Giuliani also creates a crisis of conscience among some social conservatives. To support Giuliani because he might be able to win in a general election cheapens their beliefs by suggesting that on moral issues there can be caveats and political exceptions. "How can we vote for someone who believes in something we've been denouncing Democrats for all these years?" asks a veteran of the Bush campaigns.
And Giuliani's personal life is the double whammy. His election would bring unpredictable messiness in the White House. The next drama might always be around the corner. And since evangelicals don't trust his moral compass, they'd worry he would make the wrong choices in policy fights and future Supreme Court picks. "If he's lied to two wives, why wouldn't he lie to you?" asks Richard Land, president of the Southern Baptist Convention's Ethics & Religious Liberty Commission. That's what evangelicals used to say about Bill Clinton, which is another reason for the angst. Rudy's personal problems mean the culture warriors won't be able to exploit Bill Clinton's past if Hillary gets her party's nomination.
Evangelical leaders have self-interested reasons for wanting to foil Rudy. If Giuliani is elected without them, they'll have little clout with the new administration. That's just one way in which the mayor's candidacy re-ignites a longstanding intramural fight within the GOP coalition. Fiscal and national-security conservatives have long groused about the outsized influence of the party's moralizing wing. Social conservatives complain that they are courted only during elections and forgotten afterwards.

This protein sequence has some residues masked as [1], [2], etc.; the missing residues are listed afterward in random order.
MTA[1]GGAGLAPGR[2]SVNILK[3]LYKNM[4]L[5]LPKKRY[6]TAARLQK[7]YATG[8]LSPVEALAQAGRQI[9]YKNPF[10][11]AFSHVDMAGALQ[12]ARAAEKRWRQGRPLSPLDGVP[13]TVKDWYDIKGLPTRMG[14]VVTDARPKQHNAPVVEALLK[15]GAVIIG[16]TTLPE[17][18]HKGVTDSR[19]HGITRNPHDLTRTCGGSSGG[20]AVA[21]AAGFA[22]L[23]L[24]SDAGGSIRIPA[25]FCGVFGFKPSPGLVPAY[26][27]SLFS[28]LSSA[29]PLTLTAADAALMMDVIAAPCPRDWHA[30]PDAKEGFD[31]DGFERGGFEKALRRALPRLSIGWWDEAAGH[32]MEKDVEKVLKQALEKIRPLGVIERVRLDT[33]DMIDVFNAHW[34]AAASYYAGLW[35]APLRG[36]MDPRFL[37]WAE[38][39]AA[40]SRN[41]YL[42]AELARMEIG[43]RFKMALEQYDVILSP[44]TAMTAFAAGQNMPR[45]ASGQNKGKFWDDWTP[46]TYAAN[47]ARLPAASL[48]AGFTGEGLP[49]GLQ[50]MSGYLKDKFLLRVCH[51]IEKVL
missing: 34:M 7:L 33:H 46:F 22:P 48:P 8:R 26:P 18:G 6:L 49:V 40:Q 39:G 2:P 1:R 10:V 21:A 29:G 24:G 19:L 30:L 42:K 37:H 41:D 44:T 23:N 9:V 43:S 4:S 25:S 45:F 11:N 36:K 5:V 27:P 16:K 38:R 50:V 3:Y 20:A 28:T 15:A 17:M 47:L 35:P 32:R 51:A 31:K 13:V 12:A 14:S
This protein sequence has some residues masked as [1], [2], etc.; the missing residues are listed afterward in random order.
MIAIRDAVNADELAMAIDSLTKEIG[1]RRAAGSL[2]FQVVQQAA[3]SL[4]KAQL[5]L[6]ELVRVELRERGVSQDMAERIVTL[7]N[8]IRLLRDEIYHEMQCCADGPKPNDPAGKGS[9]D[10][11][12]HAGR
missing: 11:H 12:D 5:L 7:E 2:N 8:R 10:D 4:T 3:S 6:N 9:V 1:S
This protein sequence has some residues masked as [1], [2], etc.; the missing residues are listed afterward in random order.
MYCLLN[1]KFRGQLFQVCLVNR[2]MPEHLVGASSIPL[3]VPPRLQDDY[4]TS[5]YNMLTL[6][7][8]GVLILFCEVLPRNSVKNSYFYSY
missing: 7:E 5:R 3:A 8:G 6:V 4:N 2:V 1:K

Despite the churn, Giuliani's drop in the polls isn't likely to lead to a freefall. He's very conservative on national security and economic issues. If people want to feel safe in a dangerous world, he's still their pick. He beats up on Democrats in a way that makes dispirited conservatives cheer. He's also not the libertine his opponents would claim. He took strong stands in the culture wars, fighting to force the porn shops out of Times Square (they're back) and forcing the removal of a painting at the Brooklyn Museum of the Virgin Mary that also featured elephant dung and cutouts from pornographic magazines. He became a GOP icon in the '90s for using conservative principles to attack crime and social pathologies in New York. This is why Giuliani's liberal positions don't constitute the mortal danger they would be to other candidates.
Social-conservative leaders are making threats, but they may not have the power they think they do. After the attacks of 9/11, many conservatives may have shifted their priorities beyond their traditional moral focus. "There has been a false sense of the importance of social conservatives," says Bush's former pollster Matthew Dowd. "We learned in 2000 and 2004 the drivers among conservatives and social conservatives didn't have anything to do with social issues. Iraq, taxes, and national security all superseded social issues."
To spoil Giuliani's reputation as the strongest GOP candidate in a general election, Dobson and Land have said they won't vote for him in November 2008. They've warned that evangelicals will stay home too. That's unlikely, say several unaffiliated veterans from the last GOP campaigns I talked to. The next president will probably have a chance to nominate two Supreme Court justices. Conservatives won't want a Democrat making those picks, particularly if it's Hillary Clinton. Giuliani made this point explicitly in a recent debate when he responded to a question about abortion by saying the more important concern for the party was how they were going to beat the former first lady.
The Giuliani campaign will continue to answer questions about social issues by changing the subject and stressing his record as mayor, prosecutor, and member of the Reagan Justice Department. The campaign of deflection might win him enough votes, but it won't do away with the heated debate among conservatives any more than standing up for the Yankees cooled off Dodger fans in his old neighborhood.